• I was really excited for The Keeper of Lost Things to come out, but maybe my high expectations were the reason why I felt a little let down. Anthony Peardew not only lost a precious medallion given to him by his beloved Therese, but he also lost her. This tragic event sets him on a mission to collect lost items of any value, catalog them, and store them in his home with the hope of reuniting them with their owners. "He had the medallion in his pocket while waiting for Therese on Great Russell Street. But she never showed up, and by the time he got home, he had lost them both. He tried searching for the medallion, scouring the streets and gutters, but he knew it was a hopeless task. It felt like he lost her twice. That medallion was the invisible thread that would have kept him connected to her even after she was gone, but now it was shattered, just like his promise to her. And so, he started gathering other people's lost things, keeping them safe, just in case one of them could mend a broken heart and redeem a broken man." Anthony hires Laura to help him with his mission, and as the story unfolds, various other characters come into play. The story is pleasant enough, but after the first few chapters, the writing and plot became a bit disjointed and meandering. It has a whimsical and lighthearted tone, but for someone like me who was hoping for a deeper exploration of lost things, it felt a bit too much.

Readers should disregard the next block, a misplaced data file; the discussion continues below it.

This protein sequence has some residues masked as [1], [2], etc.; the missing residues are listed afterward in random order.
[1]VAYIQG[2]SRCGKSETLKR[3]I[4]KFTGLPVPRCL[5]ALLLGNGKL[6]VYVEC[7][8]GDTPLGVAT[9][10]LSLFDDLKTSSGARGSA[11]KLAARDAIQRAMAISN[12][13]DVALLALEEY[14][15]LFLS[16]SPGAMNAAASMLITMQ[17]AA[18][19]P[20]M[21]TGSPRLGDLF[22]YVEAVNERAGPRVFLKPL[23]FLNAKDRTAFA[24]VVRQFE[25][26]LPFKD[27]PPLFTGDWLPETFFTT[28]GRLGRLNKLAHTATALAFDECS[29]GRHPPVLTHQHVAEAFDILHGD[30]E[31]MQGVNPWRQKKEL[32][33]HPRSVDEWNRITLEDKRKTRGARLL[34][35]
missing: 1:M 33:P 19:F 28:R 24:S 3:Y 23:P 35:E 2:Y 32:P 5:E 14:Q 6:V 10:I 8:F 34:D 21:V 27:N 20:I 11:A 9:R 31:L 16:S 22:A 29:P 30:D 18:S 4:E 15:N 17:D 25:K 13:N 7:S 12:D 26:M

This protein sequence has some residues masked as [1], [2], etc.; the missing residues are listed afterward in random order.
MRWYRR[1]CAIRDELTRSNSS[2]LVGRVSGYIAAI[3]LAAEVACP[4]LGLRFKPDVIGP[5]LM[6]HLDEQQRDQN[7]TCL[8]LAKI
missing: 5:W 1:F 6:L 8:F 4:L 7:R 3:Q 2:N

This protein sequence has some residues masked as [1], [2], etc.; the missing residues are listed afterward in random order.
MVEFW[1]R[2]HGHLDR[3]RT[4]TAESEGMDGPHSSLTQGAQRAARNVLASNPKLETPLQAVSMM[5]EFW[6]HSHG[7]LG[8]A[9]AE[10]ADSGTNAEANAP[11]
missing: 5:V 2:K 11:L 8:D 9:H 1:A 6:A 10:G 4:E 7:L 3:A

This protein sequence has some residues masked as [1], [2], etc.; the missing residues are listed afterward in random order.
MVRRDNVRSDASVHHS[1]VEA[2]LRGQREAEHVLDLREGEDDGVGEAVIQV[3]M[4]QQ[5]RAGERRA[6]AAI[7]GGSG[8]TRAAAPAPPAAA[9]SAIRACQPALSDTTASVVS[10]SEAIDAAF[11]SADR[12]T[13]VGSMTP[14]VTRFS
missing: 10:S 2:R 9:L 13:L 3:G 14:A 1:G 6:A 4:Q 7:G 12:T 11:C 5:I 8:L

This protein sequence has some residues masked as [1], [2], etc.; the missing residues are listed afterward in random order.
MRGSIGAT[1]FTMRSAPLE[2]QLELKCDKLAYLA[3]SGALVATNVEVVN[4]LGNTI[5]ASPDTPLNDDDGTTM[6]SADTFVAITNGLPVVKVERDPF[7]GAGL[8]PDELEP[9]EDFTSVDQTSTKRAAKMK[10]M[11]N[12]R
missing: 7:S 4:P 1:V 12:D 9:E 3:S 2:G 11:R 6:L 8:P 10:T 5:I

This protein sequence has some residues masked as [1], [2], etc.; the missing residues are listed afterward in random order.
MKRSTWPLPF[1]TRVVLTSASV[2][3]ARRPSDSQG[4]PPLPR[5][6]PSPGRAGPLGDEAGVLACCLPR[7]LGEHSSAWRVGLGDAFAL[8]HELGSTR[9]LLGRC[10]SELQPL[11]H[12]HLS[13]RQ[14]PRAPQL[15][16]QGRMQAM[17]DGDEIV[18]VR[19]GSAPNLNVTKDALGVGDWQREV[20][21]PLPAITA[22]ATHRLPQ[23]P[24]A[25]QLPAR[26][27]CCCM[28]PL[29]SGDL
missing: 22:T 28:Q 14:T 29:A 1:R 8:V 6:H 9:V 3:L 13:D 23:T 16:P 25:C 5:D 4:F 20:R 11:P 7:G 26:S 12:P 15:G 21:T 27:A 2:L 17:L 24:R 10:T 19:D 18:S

• I picked up this book during a two-for-one sale, intrigued by the promising premise. Unfortunately, it failed to impress me, barely scraping by with two stars. However, I must commend the narrator for Eunice's character, as she truly captured her essence. If I had the option, I would give her five stars. On the other hand, Laura's narrator (I'm not sure which is which) brought down the overall rating. A word of advice to narrators: if you're voicing a character whose gender is different from your own, please refrain from altering your voice. Men attempting to sound like women come across as unintelligent airheads, while women trying to sound like men diminish the complexity of male love interests. Not a good look for a romance-centered book. The characters in the story were disappointingly predictable, especially the romance between Laura and Freddie, which felt like an afterthought. I'd recommend watching a Hallmark movie instead. The plot was not focused on the keeper of lost things, as I had anticipated. Instead, it revolved around one particular item and its retrieval. This aspect intrigued me the most from the synopsis, but it took a backseat to the underwhelming romance and what seemed like Laura's character development, which was ultimately unsatisfying. The book tends to meander quite a bit, with unnecessary subplots and stories-within-stories that could have been skipped entirely without losing anything. The first 70% of the book felt dull, mainly focused on Laura's divorce, which wasn't surprising at all. Even the introduction of her ex-husband added nothing substantial to the story and could easily be eliminated. There were two redeeming qualities in this book: Sunshine and Eunice. Sunshine, a character with Down Syndrome, befriends the main characters and brings a lighthearted and humorous element to the story with her straightforward conversations and honesty. She is truly a lovable character. As for Eunice, she stole the show. I wish the book had been primarily told from her perspective, with glimpses of Laura instead. Eunice is a sharp-witted realist who fearlessly speaks her mind. Her romance with Bomber was more to my liking – complex and far from predictable. It was a beautifully heart-wrenching journey. I adored Eunice's dialogue, witnessing her character growth, and feeling the warmth she radiated towards deserving individuals. Unfortunately, these two captivating characters weren't given enough prominence to salvage the book as a whole. I wouldn't recommend reading this book solely to get to know them, and that truly saddens me. The remaining portion of the book, including the first 70%, is simply not worth trudging through.